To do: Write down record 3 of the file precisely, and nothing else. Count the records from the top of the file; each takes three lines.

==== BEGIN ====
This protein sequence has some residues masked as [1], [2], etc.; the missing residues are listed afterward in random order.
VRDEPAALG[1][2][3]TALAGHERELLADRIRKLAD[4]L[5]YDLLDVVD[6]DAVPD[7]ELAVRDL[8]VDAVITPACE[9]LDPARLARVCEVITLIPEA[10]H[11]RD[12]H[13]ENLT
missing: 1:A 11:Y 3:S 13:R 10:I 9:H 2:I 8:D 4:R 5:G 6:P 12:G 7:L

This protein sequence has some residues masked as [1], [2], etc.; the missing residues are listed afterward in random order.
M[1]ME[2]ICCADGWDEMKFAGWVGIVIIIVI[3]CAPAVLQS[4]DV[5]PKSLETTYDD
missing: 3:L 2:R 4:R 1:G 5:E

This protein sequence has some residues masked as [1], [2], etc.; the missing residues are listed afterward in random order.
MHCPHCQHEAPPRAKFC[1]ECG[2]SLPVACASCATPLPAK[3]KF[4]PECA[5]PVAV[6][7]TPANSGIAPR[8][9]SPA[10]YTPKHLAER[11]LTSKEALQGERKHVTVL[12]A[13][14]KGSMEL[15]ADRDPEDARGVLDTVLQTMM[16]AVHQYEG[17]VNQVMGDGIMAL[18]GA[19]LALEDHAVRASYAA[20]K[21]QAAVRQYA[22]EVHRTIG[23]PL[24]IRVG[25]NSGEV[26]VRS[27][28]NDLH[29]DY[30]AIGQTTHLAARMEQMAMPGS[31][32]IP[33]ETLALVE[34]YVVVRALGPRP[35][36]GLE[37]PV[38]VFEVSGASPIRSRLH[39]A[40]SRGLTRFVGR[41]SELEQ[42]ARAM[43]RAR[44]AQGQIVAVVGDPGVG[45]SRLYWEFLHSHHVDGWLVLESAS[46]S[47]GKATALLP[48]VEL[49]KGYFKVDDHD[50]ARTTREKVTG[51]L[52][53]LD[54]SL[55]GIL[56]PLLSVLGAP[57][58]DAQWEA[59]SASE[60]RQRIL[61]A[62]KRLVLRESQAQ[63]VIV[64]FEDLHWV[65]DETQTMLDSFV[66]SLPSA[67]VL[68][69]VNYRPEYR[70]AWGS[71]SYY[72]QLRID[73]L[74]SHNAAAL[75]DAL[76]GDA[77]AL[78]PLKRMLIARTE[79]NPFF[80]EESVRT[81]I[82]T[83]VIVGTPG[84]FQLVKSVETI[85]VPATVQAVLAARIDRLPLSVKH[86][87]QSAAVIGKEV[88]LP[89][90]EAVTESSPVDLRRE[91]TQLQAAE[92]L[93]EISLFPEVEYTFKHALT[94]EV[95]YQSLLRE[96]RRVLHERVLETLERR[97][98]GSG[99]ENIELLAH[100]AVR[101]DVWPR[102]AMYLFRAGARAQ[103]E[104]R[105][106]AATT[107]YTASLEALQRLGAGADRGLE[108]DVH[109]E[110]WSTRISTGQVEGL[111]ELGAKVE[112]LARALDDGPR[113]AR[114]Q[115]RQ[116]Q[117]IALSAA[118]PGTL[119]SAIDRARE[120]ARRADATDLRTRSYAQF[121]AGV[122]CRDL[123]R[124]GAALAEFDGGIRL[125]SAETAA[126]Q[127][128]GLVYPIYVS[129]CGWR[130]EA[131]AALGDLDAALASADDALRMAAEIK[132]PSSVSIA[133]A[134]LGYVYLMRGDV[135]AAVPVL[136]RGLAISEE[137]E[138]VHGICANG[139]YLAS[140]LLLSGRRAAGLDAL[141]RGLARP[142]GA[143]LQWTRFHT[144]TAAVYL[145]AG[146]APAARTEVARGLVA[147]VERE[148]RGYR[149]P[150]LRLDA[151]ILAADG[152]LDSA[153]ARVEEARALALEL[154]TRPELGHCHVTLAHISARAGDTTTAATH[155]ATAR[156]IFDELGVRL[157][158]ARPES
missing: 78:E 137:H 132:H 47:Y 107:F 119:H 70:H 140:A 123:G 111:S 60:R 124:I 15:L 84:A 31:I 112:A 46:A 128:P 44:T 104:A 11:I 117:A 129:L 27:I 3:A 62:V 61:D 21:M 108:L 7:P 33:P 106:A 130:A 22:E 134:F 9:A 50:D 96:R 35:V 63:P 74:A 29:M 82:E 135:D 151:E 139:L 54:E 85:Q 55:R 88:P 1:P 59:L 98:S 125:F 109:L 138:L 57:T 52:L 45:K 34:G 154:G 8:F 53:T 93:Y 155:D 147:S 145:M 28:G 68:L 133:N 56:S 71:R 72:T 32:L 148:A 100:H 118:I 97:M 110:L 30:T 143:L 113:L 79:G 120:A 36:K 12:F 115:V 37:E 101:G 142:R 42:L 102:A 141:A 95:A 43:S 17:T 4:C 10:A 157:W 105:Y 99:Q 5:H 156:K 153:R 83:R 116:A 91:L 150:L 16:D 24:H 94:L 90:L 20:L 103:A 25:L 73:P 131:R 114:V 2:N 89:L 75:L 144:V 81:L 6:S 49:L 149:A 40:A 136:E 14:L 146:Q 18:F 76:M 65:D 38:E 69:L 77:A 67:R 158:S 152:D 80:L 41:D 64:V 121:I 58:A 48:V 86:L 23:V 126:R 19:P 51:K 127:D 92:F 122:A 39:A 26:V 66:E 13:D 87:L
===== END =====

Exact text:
This protein sequence has some residues masked as [1], [2], etc.; the missing residues are listed afterward in random order.
MHCPHCQHEAPPRAKFC[1]ECG[2]SLPVACASCATPLPAK[3]KF[4]PECA[5]PVAV[6][7]TPANSGIAPR[8][9]SPA[10]YTPKHLAER[11]LTSKEALQGERKHVTVL[12]A[13][14]KGSMEL[15]ADRDPEDARGVLDTVLQTMM[16]AVHQYEG[17]VNQVMGDGIMAL[18]GA[19]LALEDHAVRASYAA[20]K[21]QAAVRQYA[22]EVHRTIG[23]PL[24]IRVG[25]NSGEV[26]VRS[27][28]NDLH[29]DY[30]AIGQTTHLAARMEQMAMPGS[31][32]IP[33]ETLALVE[34]YVVVRALGPRP[35][36]GLE[37]PV[38]VFEVSGASPIRSRLH[39]A[40]SRGLTRFVGR[41]SELEQ[42]ARAM[43]RAR[44]AQGQIVAVVGDPGVG[45]SRLYWEFLHSHHVDGWLVLESAS[46]S[47]GKATALLP[48]VEL[49]KGYFKVDDHD[50]ARTTREKVTG[51]L[52][53]LD[54]SL[55]GIL[56]PLLSVLGAP[57][58]DAQWEA[59]SASE[60]RQRIL[61]A[62]KRLVLRESQAQ[63]VIV[64]FEDLHWV[65]DETQTMLDSFV[66]SLPSA[67]VL[68][69]VNYRPEYR[70]AWGS[71]SYY[72]QLRID[73]L[74]SHNAAAL[75]DAL[76]GDA[77]AL[78]PLKRMLIARTE[79]NPFF[80]EESVRT[81]I[82]T[83]VIVGTPG[84]FQLVKSVETI[85]VPATVQAVLAARIDRLPLSVKH[86][87]QSAAVIGKEV[88]LP[89][90]EAVTESSPVDLRRE[91]TQLQAAE[92]L[93]EISLFPEVEYTFKHALT[94]EV[95]YQSLLRE[96]RRVLHERVLETLERR[97][98]GSG[99]ENIELLAH[100]AVR[101]DVWPR[102]AMYLFRAGARAQ[103]E[104]R[105][106]AATT[107]YTASLEALQRLGAGADRGLE[108]DVH[109]E[110]WSTRISTGQVEGL[111]ELGAKVE[112]LARALDDGPR[113]AR[114]Q[115]RQ[116]Q[117]IALSAA[118]PGTL[119]SAIDRARE[120]ARRADATDLRTRSYAQF[121]AGV[122]CRDL[123]R[124]GAALAEFDGGIRL[125]SAETAA[126]Q[127][128]GLVYPIYVS[129]CGWR[130]EA[131]AALGDLDAALASADDALRMAAEIK[132]PSSVSIA[133]A[134]LGYVYLMRGDV[135]AAVPVL[136]RGLAISEE[137]E[138]VHGICANG[139]YLAS[140]LLLSGRRAAGLDAL[141]RGLARP[142]GA[143]LQWTRFHT[144]TAAVYL[145]AG[146]APAARTEVARGLVA[147]VERE[148]RGYR[149]P[150]LRLDA[151]ILAADG[152]LDSA[153]ARVEEARALALEL[154]TRPELGHCHVTLAHISARAGDTTTAATH[155]ATAR[156]IFDELGVRL[157][158]ARPES
missing: 78:E 137:H 132:H 47:Y 107:F 119:H 70:H 140:A 123:G 111:S 60:R 124:I 15:L 84:A 31:I 112:A 46:A 128:P 44:T 104:A 11:I 117:A 129:L 27:I 3:A 62:V 61:D 21:M 108:L 7:P 33:P 106:A 130:A 22:E 134:F 9:A 50:D 96:R 35:V 63:P 74:A 29:M 82:E 135:D 151:E 139:L 54:E 85:Q 55:R 88:P 1:P 59:L 98:S 125:F 109:L 138:L 57:T 52:L 45:K 34:G 154:G 8:F 53:T 93:Y 155:D 147:S 145:M 28:G 68:L 133:N 56:S 71:R 72:T 32:L 148:A 100:H 118:I 97:M 110:L 30:T 143:L 113:L 79:G 120:A 36:K 12:F 115:V 37:E 101:G 142:R 42:L 102:A 141:A 95:A 43:S 17:T 4:C 10:A 157:W 105:Y 99:Q 5:H 156:K 153:R 83:R 116:A 91:L 150:L 16:D 24:H 94:L 90:L 20:L 103:A 25:L 73:P 131:R 114:V 2:N 89:L 75:L 144:V 81:L 6:S 49:L 149:A 40:A 136:E 14:L 146:Q 18:F 76:M 65:D 38:E 69:L 77:A 67:R 158:S 152:D 80:L 41:D 64:V 121:I 58:A 48:V 86:L 23:V 126:R 19:P 51:K 127:D 92:F 122:A 39:A 26:V 66:E 13:D 87:L